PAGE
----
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​Brian Bersh
Teacher of the Year
​Brian Bersh (BM 2009, MM 2011) was recently named the 2016 Teacher of the Year at Yorktown High School in Arlington, VA. Bersh was nominated by current and former students and parents, school administrators and fellow teachers, and their comments about him illustrate the vital role of music education in schools:

"In addition to teaching the students to be better musicians, Mr. Bersh inspires them to always do their best and be their best selves," a parent.

"His interactions with his students demonstrate his ability to understand and teach the whole child ... he aims to teach critical thinking, problem, solving, creativity, academics, technical skills, teamwork and more," an administrator.

For Bersh himself, the award a huge honor that validates his hard work and helps frame his approach to teaching. "Receiving this distinction has made me think about what the learning experience is like for students in my classroom," he says. "Are they engaged, are they challenged, do they look forward to coming back? Am I inspiring students to pursue learning outside of my classroom? Students don't have to take my music class. It is a choice they make. I appreciate that choice and strive to reward them with a fantastic learning experience."

Students aren't the only ones who benefit. Bersh says that watching students grow and develop through their four years of high school is immensely rewarding, and knowing that as a teacher he contributed to that growth - social, academic and emotional - is incredibly fulfilling.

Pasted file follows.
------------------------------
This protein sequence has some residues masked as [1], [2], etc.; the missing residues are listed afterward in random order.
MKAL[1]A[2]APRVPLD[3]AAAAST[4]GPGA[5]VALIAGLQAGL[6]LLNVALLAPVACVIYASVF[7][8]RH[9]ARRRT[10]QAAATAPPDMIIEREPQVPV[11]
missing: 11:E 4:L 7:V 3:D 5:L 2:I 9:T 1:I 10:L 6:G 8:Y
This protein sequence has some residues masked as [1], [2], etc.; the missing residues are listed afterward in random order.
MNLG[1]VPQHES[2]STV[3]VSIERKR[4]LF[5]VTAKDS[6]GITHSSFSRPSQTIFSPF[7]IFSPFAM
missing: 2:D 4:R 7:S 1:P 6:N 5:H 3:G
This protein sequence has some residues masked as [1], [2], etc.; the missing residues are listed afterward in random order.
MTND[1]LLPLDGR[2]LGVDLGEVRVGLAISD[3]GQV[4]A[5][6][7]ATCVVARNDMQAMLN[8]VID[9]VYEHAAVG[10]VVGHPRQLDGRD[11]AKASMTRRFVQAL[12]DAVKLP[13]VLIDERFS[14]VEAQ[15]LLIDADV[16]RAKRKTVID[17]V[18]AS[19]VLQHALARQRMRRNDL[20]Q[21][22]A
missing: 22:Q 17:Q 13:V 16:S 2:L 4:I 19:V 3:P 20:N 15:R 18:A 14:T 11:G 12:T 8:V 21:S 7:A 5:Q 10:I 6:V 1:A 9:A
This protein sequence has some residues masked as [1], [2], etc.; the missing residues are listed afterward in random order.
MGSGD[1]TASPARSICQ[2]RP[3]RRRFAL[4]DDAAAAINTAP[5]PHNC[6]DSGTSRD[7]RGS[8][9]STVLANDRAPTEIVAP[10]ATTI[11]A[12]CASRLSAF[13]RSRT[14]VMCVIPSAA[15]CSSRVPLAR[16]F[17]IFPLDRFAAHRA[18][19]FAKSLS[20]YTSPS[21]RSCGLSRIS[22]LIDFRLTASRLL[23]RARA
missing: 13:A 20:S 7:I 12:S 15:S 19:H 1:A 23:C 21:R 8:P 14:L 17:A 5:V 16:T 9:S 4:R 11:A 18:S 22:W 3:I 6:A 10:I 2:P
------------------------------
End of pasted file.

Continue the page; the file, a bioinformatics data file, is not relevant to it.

Bersh has taught at Yorktown for five years, and during that time the school's music program has had some amazing opportunities, including performing a commissioned piece with the U.S. Army Brass Quintet that commemorated the 10-year anniversary Space Shuttle Columbia disaster. His ensembles have also performed throughout the country and at the Kennedy Center's Millennium Stage, the Mid-Atlantic Jazz Festival, Blues Alley's Big Band Jam and the Sandy Feldstein National Percussion Festival.

Outside of the classroom, Bersh has presented music education research at international venues, and he credits UD's undergraduate research program with establishing his skill set as a teacher and learner. While at UD, Bersh had opportunities to present research, attend conferences, perform and study education around the world through trips to Sweden, Israel, Germany, China, Italy and England.

Even with all of these experiences, Bersh still thinks the most important resource at UD is the people. Asked to offer a piece of advice to today's student body, he says, "Take advantage of the resources ... while you have access to them! I'm not just talking about the physical resources - more importantly, I am talking about the people. Immediate, personal access to so many outstanding professionals is something that you should not be taking for granted."